(New York, NY) – Counter Extremism Project (CEP) Senior Advisor and Dartmouth College Computer Science Professor Dr. Hany Farid, the world’s leading authority on digital forensics and hashing technology, was interviewed by Scientific American, The Verge, and On the Media, regarding the failure of tech companies to control the proliferation of radicalizing extremist propaganda on their platforms.
CEP announced eGLYPH in June 2016 and offered it to Internet and social media companies free of charge. The new technology can detect known extremist images, video, and audio files for immediate and accurate removal. It is based on existing “robust hashing” algorithms, which Dr. Farid developed almost a decade ago and which are widely used today to combat child pornography online.
Scientific American: “… [Anwar] al-Awlaki’s videos continue to motivate impressionable young people more than five years after the cleric—dubbed the ‘bin Laden of the internet’—died in a U.S. drone strike. The footage has been copied and shared so many times, however, that it remains widely available on those sites to digitally savvy and extremism-prone millennials like Lutchman and Omar Mir Seddique Mateen. The latter pledged allegiance to ISIS on social media before murdering 49 people in Orlando’s Pulse Nightclub last June. As Twitter noted in at least two separate blog posts last year, there is no ‘magic algorithm’ for identifying terrorist rhetoric and recruitment efforts on the internet. That argument might not hold much longer. A key researcher behind PhotoDNA says he is developing software called eGLYPH, which applies PhotoDNA’s basic principles to identify video promoting terrorism—even if the clips have been edited, copied or otherwise altered. ‘I’ve heard people say this [software] isn’t going to do anything,’ Dr. Farid said. ‘My response: if your bar for trying to solve a problem is, ‘Either I solve the problem in its entirety or I do nothing,’ then we will be absolutely crippled in terms of progress on any front.’”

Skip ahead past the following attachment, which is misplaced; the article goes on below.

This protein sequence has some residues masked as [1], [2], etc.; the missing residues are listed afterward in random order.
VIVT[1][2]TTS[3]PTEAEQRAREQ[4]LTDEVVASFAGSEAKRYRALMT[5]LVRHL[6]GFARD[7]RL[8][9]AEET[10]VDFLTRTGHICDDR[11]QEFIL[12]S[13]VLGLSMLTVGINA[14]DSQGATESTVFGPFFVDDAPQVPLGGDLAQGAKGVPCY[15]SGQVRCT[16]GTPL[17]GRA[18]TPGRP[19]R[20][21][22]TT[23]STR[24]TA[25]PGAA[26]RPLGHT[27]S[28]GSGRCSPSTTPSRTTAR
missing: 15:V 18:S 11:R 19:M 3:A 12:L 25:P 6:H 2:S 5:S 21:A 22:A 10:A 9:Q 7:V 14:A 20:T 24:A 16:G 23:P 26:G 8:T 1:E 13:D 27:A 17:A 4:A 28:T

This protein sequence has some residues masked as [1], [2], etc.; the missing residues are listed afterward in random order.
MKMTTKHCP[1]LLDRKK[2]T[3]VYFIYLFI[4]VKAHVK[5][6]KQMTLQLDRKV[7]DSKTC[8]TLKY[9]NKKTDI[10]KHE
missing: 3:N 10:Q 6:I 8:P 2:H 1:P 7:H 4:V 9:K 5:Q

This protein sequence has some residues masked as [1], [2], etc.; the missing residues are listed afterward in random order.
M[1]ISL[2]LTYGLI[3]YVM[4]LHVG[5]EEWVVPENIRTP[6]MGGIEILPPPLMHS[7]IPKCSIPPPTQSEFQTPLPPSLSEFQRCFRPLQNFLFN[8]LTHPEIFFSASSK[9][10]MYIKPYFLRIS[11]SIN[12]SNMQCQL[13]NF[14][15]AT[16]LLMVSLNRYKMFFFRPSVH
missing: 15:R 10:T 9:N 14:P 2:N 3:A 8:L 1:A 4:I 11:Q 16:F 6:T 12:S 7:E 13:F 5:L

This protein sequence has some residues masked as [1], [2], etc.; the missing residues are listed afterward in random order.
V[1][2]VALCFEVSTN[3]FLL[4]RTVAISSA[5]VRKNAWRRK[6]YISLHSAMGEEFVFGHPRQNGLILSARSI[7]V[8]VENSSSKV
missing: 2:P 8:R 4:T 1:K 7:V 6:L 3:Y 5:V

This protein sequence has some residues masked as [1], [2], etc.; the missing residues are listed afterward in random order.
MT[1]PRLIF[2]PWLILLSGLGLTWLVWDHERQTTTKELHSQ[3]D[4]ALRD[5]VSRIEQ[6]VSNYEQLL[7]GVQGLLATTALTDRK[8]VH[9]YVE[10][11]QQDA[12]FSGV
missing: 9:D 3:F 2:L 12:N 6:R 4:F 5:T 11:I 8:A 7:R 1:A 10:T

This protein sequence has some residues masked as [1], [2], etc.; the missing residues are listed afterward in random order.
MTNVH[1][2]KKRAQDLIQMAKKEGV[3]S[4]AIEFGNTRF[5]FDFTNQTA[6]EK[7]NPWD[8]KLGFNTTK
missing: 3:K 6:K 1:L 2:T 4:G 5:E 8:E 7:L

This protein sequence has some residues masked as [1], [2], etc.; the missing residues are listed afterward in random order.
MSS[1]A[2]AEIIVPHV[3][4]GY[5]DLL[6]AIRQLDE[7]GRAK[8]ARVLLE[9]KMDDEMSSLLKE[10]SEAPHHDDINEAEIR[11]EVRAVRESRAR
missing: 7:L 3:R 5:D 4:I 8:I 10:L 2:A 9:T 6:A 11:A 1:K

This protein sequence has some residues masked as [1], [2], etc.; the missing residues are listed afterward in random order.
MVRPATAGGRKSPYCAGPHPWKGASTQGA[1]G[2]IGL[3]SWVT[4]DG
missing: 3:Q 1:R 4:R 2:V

The Verge: “Despite years of warnings from academics, sociologists, and civic society advocates about the potential harm of unleashing technologies with minimal understanding of their impacts, social media companies unabashedly continue to espouse utopian visions. Facebook markets Facebook Live as ‘a fun, engaging way to connect with your followers and grow your audience.’ That may be how the majority of users use the product, but a quick Google search of Facebook Live turns up pages of headlines about live-streamed suicide, murder, and rape. ‘Facebook and others keep telling us that machine learning is going to save the day,’ says Hany Farid. He developed the groundbreaking photoDNA technology used to detect, remove, and report child-exploitation images. Farid says that his new technology, eGlyph, built on the conceptual framework of photoDNA, ‘allows us to analyze images, videos, and audio recordings (whereas photoDNA is only applicable to images).’ But a better algorithm can’t fix the mess Facebook’s currently in. ‘This promise is still — at best — many years away, and we can’t wait until this technology progresses far enough to do something about the problems that we are seeing online. Facebook and others have been dragging their feet for years to deal with what they knew was a growing problem. There is no doubt that this is a difficult problem and any solution will be imperfect, but we can do much better than we have.’”
On the Media: “‘I genuinely believe that we could do something but it is going to require a real effort on everybody’s part and nobody seems to be doing that right now at any real level,’ Dr. Farid said. ‘We said, here is a technology we would like to give to you for free, we know what we are doing, we tested it and we want to create an industry standard… and we were rebuffed. It’s really frustrating because every time we see a horrific thing on Facebook or on YouTube or on Twitter, we get the standard press release from the company saying, “we take online safety very seriously, there is no room on our networks for this type of material.” Yet, companies continue to drag their feet. They continue to ignore technology that could be used and doesn’t affect their business model in any significant way. In their own self-interest, they should be doing this and I am baffled by why they do not.’”